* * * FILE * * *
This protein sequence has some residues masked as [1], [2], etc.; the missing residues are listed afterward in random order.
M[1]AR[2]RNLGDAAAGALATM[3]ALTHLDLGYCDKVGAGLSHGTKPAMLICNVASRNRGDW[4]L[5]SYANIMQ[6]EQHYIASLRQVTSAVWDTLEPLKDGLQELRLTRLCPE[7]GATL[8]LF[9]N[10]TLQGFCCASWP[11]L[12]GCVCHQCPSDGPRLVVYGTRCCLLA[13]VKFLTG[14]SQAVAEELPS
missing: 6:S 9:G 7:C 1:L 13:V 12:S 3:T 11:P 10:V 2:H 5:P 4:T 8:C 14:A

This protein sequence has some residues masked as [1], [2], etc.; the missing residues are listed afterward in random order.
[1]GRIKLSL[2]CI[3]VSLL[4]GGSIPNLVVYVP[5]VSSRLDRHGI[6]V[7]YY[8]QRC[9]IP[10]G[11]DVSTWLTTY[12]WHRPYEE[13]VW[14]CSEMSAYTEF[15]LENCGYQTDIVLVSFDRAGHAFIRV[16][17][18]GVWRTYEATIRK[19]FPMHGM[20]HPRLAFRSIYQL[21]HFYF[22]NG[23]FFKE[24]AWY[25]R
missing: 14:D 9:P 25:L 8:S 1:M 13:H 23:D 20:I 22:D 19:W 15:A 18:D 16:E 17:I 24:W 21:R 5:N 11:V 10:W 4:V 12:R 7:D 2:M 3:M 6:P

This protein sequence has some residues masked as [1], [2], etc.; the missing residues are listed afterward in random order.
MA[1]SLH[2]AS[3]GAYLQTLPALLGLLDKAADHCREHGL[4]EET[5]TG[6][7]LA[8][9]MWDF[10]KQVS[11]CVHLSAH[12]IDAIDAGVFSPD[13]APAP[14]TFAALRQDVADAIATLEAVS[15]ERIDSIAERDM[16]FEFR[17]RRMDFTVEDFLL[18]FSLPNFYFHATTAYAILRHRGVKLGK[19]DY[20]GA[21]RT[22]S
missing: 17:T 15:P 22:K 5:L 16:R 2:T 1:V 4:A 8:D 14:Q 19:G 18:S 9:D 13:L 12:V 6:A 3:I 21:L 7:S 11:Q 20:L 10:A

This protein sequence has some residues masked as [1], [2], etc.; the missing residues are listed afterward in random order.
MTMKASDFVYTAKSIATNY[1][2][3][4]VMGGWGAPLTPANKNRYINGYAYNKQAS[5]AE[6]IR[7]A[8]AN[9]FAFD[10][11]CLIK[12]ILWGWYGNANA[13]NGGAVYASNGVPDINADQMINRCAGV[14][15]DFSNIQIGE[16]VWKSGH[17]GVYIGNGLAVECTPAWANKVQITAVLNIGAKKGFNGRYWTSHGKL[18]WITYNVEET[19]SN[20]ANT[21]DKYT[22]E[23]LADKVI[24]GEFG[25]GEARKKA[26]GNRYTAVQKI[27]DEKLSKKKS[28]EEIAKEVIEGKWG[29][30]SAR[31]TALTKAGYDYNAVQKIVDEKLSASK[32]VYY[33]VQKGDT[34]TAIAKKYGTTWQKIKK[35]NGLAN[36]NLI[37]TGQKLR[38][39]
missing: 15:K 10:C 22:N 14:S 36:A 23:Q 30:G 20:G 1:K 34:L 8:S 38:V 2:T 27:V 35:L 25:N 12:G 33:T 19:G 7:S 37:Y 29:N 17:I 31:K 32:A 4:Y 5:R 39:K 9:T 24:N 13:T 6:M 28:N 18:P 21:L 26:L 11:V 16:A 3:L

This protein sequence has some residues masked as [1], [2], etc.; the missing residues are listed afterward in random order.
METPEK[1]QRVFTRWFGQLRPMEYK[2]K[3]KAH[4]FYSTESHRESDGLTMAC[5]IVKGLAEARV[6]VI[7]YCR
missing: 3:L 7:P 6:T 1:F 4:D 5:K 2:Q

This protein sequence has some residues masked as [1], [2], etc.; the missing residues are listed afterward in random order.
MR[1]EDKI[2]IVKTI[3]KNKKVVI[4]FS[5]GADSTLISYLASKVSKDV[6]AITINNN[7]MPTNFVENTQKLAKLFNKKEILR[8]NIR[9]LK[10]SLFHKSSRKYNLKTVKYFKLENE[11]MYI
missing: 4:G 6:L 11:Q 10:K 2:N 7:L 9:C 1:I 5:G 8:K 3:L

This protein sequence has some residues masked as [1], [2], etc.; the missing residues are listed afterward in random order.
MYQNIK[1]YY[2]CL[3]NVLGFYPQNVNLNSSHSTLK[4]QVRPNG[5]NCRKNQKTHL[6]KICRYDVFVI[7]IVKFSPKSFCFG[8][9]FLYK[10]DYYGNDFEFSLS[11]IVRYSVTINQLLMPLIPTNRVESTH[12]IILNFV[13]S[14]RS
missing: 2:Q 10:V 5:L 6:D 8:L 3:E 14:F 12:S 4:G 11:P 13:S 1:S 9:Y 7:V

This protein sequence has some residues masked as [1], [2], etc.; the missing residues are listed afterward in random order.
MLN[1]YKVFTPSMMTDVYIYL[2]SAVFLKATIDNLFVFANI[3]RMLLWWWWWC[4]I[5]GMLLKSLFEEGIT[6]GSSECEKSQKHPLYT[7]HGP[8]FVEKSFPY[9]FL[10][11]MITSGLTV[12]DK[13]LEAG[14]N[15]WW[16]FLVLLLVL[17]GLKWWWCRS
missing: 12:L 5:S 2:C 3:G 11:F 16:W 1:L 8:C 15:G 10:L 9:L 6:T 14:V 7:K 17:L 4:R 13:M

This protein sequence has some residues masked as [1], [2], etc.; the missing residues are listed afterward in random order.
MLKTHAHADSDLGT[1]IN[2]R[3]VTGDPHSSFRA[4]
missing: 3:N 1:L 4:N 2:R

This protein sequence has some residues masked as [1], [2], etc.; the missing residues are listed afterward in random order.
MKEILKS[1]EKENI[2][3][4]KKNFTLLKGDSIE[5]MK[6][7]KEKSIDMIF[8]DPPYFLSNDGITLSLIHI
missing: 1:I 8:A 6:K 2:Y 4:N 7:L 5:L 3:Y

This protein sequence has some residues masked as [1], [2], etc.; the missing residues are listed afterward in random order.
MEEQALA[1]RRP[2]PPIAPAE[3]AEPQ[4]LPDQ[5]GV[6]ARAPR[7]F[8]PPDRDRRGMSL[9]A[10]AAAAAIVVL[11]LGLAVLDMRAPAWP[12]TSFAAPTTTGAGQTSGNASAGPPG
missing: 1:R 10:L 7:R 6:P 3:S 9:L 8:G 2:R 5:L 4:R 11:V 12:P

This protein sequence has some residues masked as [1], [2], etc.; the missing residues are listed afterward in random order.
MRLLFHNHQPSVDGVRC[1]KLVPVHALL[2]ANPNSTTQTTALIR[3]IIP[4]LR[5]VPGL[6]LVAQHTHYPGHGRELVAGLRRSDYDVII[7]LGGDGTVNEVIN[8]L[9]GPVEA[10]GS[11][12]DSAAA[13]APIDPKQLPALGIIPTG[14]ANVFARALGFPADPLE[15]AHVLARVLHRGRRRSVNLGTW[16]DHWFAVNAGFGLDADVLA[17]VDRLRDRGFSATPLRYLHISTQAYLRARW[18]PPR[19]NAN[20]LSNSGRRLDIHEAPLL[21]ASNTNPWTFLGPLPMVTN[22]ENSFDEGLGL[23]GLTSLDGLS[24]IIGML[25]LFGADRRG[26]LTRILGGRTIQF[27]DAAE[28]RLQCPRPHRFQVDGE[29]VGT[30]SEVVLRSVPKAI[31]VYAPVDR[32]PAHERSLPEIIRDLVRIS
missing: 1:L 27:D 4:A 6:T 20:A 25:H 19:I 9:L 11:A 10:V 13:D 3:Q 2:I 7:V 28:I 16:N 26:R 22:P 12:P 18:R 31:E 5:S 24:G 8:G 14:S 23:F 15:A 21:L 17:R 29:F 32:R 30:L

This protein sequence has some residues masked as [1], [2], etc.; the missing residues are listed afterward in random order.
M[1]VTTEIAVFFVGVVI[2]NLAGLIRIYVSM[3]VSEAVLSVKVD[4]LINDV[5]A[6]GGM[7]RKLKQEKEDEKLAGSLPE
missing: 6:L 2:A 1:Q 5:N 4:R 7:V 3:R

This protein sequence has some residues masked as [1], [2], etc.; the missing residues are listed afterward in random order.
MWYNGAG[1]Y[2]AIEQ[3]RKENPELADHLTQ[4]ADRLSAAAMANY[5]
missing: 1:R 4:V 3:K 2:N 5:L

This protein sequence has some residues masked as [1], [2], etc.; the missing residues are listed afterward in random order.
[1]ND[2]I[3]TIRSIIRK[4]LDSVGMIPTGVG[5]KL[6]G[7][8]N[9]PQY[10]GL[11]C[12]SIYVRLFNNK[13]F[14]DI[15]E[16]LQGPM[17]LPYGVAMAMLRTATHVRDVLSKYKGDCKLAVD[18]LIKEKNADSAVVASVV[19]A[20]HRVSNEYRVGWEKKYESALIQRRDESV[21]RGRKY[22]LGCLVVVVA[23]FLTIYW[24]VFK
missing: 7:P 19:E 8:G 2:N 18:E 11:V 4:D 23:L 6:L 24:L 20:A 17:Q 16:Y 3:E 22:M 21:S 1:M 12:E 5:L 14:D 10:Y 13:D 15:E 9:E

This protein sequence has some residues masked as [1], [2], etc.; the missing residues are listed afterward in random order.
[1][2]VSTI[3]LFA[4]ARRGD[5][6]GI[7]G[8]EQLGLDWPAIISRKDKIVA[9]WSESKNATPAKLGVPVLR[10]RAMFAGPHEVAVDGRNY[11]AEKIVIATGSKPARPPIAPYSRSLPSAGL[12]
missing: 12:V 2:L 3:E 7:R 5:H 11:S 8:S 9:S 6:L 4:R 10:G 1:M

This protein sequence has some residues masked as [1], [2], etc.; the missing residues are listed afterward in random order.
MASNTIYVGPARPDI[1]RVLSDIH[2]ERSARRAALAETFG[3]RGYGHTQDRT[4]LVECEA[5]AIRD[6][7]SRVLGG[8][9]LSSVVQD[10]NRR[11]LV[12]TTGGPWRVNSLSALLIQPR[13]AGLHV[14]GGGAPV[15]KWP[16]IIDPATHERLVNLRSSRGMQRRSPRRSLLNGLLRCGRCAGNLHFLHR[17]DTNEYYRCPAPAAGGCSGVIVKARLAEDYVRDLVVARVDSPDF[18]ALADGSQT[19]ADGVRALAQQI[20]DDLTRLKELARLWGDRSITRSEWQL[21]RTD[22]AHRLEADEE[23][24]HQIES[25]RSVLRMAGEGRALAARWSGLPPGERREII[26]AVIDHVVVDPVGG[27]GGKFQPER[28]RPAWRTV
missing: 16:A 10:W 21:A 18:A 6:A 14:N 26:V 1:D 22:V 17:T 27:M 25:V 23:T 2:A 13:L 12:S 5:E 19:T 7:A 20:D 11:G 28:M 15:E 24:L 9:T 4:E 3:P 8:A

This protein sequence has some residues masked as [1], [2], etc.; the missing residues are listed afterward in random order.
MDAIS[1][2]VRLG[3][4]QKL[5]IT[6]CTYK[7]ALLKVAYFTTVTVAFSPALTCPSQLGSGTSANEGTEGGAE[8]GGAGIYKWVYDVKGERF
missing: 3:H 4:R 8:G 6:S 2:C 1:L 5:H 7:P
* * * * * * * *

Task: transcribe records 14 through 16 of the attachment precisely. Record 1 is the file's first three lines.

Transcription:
This protein sequence has some residues masked as [1], [2], etc.; the missing residues are listed afterward in random order.
MWYNGAG[1]Y[2]AIEQ[3]RKENPELADHLTQ[4]ADRLSAAAMANY[5]
missing: 1:R 4:V 3:K 2:N 5:L

This protein sequence has some residues masked as [1], [2], etc.; the missing residues are listed afterward in random order.
[1]ND[2]I[3]TIRSIIRK[4]LDSVGMIPTGVG[5]KL[6]G[7][8]N[9]PQY[10]GL[11]C[12]SIYVRLFNNK[13]F[14]DI[15]E[16]LQGPM[17]LPYGVAMAMLRTATHVRDVLSKYKGDCKLAVD[18]LIKEKNADSAVVASVV[19]A[20]HRVSNEYRVGWEKKYESALIQRRDESV[21]RGRKY[22]LGCLVVVVA[23]FLTIYW[24]VFK
missing: 7:P 19:E 8:G 2:N 18:E 11:V 4:D 23:L 6:L 24:L 20:A 17:Q 16:Y 3:E 22:M 21:S 1:M 12:E 5:L 14:D 10:Y 13:D 15:E 9:E

This protein sequence has some residues masked as [1], [2], etc.; the missing residues are listed afterward in random order.
[1][2]VSTI[3]LFA[4]ARRGD[5][6]GI[7]G[8]EQLGLDWPAIISRKDKIVA[9]WSESKNATPAKLGVPVLR[10]RAMFAGPHEVAVDGRNY[11]AEKIVIATGSKPARPPIAPYSRSLPSAGL[12]
missing: 12:V 2:L 3:E 7:R 5:H 11:S 8:S 9:S 6:L 4:R 10:G 1:M